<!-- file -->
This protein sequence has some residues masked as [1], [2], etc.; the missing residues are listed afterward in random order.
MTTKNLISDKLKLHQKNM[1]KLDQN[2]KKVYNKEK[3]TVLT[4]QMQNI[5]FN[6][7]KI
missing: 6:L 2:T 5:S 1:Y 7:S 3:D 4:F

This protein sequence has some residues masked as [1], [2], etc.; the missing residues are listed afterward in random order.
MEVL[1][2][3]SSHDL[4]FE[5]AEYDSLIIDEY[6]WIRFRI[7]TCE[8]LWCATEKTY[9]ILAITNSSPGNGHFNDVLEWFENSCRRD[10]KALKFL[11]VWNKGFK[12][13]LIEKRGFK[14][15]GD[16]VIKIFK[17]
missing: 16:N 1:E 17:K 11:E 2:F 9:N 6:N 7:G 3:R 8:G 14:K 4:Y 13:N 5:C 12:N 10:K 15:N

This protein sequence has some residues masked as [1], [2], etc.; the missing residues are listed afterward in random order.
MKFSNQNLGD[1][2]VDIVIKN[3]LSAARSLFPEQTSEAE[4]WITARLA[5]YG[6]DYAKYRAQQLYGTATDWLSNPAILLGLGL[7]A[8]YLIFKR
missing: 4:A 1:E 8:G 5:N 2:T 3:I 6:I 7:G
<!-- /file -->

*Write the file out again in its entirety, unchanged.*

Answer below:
This protein sequence has some residues masked as [1], [2], etc.; the missing residues are listed afterward in random order.
MTTKNLISDKLKLHQKNM[1]KLDQN[2]KKVYNKEK[3]TVLT[4]QMQNI[5]FN[6][7]KI
missing: 6:L 2:T 5:S 1:Y 7:S 3:D 4:F

This protein sequence has some residues masked as [1], [2], etc.; the missing residues are listed afterward in random order.
MEVL[1][2][3]SSHDL[4]FE[5]AEYDSLIIDEY[6]WIRFRI[7]TCE[8]LWCATEKTY[9]ILAITNSSPGNGHFNDVLEWFENSCRRD[10]KALKFL[11]VWNKGFK[12][13]LIEKRGFK[14][15]GD[16]VIKIFK[17]
missing: 16:N 1:E 17:K 11:E 2:F 9:N 6:N 7:G 3:R 8:G 14:K 4:Y 13:N 5:C 12:N 10:K 15:N

This protein sequence has some residues masked as [1], [2], etc.; the missing residues are listed afterward in random order.
MKFSNQNLGD[1][2]VDIVIKN[3]LSAARSLFPEQTSEAE[4]WITARLA[5]YG[6]DYAKYRAQQLYGTATDWLSNPAILLGLGL[7]A[8]YLIFKR
missing: 4:A 1:E 8:G 5:N 2:T 3:I 6:I 7:G